Some analyses see this as a challenge to the BRI. Additionally, the EU has also proposed a € 300 billion global gateway plan to enhance infrastructure in emerging industrial and developing nations， which, some believe, aims to counterbalance the influence of the BRI. Do you think these plans are comparable to the BRI, and will they compete, or even have some significant clashes with each other? Or can we complement each other or cooperate with one another?
Wang: China welcomes all these projects and initiatives. We asked all the countries, particularly the major countries and economies to focus on the real economy, not just make bubbles like US previously printing US dollars. But it's not the first time. This is the third time. The US has the beginnings of the Building Back Better.
Second, for today, the Europe-Central Asia or India-Middle East corridor, so many sub corridors and BRI projects. European Union also holds the Global Gateway strategy. And China says, because the principle of the BRI is inclusiveness, synergies of the strategies. So we are ready. We welcome all of these projects, we are ready to cooperate with them even compete with them.
Chinese competitive advantage is that we have the most complete industry categories in the world. So everything made in China, built by China or with China is the most efficient, the cost is the lowest. So we are very self-confident about all that.
In China, we can have designs for decades. We have five-year plans, five-year plans for four decades. But for other countries, for example, next year, can Biden be the president or not? We don't know. And Italy, the climate changes too frequently in Italy. For European Union, next year, there will also be an election. So those countries, they are waiting to see. And think about China, everything that China made a promise, everything China designed and then they joined it. Firstly, they can have long-term stability. Secondly, they are inclusive. Thirdly, they adapt to local conditions, but not interfere with domestic affairs, not put a so-called high, too high standard like private capital given or green, anything, but not much the local conditions.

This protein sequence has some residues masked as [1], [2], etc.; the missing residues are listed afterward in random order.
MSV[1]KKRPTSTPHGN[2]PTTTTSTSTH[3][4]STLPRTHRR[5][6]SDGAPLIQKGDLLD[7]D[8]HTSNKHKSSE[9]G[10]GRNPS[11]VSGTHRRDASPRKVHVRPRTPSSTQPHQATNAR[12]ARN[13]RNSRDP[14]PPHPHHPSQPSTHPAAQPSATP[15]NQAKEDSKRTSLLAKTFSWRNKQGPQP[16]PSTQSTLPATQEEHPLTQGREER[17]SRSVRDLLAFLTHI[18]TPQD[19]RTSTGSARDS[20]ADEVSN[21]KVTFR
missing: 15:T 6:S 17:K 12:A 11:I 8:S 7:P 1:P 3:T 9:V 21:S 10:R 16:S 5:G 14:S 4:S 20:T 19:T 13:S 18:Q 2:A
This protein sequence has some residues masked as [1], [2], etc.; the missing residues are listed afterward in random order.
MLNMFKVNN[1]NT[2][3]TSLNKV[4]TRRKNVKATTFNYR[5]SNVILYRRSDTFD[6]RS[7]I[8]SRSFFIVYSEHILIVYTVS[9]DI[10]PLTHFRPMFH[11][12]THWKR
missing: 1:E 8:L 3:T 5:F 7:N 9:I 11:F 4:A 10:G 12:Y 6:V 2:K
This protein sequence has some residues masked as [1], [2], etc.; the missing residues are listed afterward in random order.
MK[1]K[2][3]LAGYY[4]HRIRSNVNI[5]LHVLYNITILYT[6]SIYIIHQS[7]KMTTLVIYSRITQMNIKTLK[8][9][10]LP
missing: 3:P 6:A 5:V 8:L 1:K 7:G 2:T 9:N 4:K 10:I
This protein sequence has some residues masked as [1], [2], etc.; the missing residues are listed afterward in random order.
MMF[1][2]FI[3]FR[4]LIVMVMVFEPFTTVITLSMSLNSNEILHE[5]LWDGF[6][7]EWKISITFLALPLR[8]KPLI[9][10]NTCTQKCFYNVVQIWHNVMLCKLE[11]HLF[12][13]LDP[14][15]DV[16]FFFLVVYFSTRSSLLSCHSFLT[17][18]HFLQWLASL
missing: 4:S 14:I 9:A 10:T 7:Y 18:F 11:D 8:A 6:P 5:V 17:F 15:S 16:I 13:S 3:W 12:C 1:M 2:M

So we are self-confident, we are ready to compete, cooperate with every project and initiative.
JJ: Mr. Wang, since you are traveling along the countries that have participated in the BRI. Could you share with us some of the things that you see or you expect to see, which impressed you, or some of the things that you expect to see on your next trips?
Wang: The most impressive thing for me is when I visited so many countries, they cannot have clean water to drink. They don't have...
JJ: Yeah. I've also seen that in some places in Pakistan.
Wang: They even live in darkness. Even though they have electricity, it's too expensive. They can't afford it.
JJ: And the electricity may not be stable enough.
Wang: Yes. So those countries have been independent for so many years, but they don't have basic living standards.
We say, this is globalization, this is a global village, this is modernization, everything. But those countries still live in darkness. More than 1 billion people still live without electricity. 2.7 billion people without access to the Internet. So when we talk about digital, AI, everything, they still live in darkness without electricity, without the Internet. How can we say this is a community of shared future?
JJ: Actually China is emphasizing the importance of the BRI, and its international economic collaborations with the majority of participating nations. But some concerns suggest that this might weaken China's engagement with the non-participant countries. So what kind of cooperative approach will China adopt with nations that have not been involved in the Initiative?
Wang: I just give one example, Brazil. So far, it has not signed MOU with China or the BRI. So it's not considered as one of the BRI countries. But Brazil has so many projects from China or with China, for instance, electricity and also hydro projects, and also the new technology and new energy. So, though it didn't sign (the MOU), we understand that because Brazil is a big power, and they should pay attention to the relations with the United States. But we're patient. We're doing, and they're doing.
So it's not that because you sign the BRI, then there is discrimination to other countries not signing, but that when you sign the MOU, of course, it becomes a long-term guarantee for the investment and stable relations, and also allows you to jointly set certain rules and standards with other partners of BRI, towards globalization, more inclusiveness, more balance, more justice, more win-win, more sustainable.
Yes. When you join earlier, you benefit earlier.
Another example is Kenya. We built the Mombasa-Nairobi Railway. Now this does not just contribute 2 percent of the economic growth for Kenya, but also benefits five other Eastern African countries that need to use this railway to access the ocean. And then Kenya, the leading country in eastern Africa, even in Africa. It also stimulates Namibia, and many others. African countries say, this is like the Yangtze River Economic Delta, compared to China, in Africa. We also have the Pearl River Delta Economic Zone.
So when I was Namibia, Kenya's slogan is joint prosperity. So it's like the opening and reform, when you start this first, and then you will be benefited, if you believe, you can achieve.
JJ: Yeah, and we know that some people now say that there is a trend of de-globalization. And I saw your interview published by a media yesterday. You mentioned that, actually, the BRI represents a new form of globalization, or it changes the old form of globalization, which relies on trade overseas, from the sea to the land. Can you elaborate this idea for us?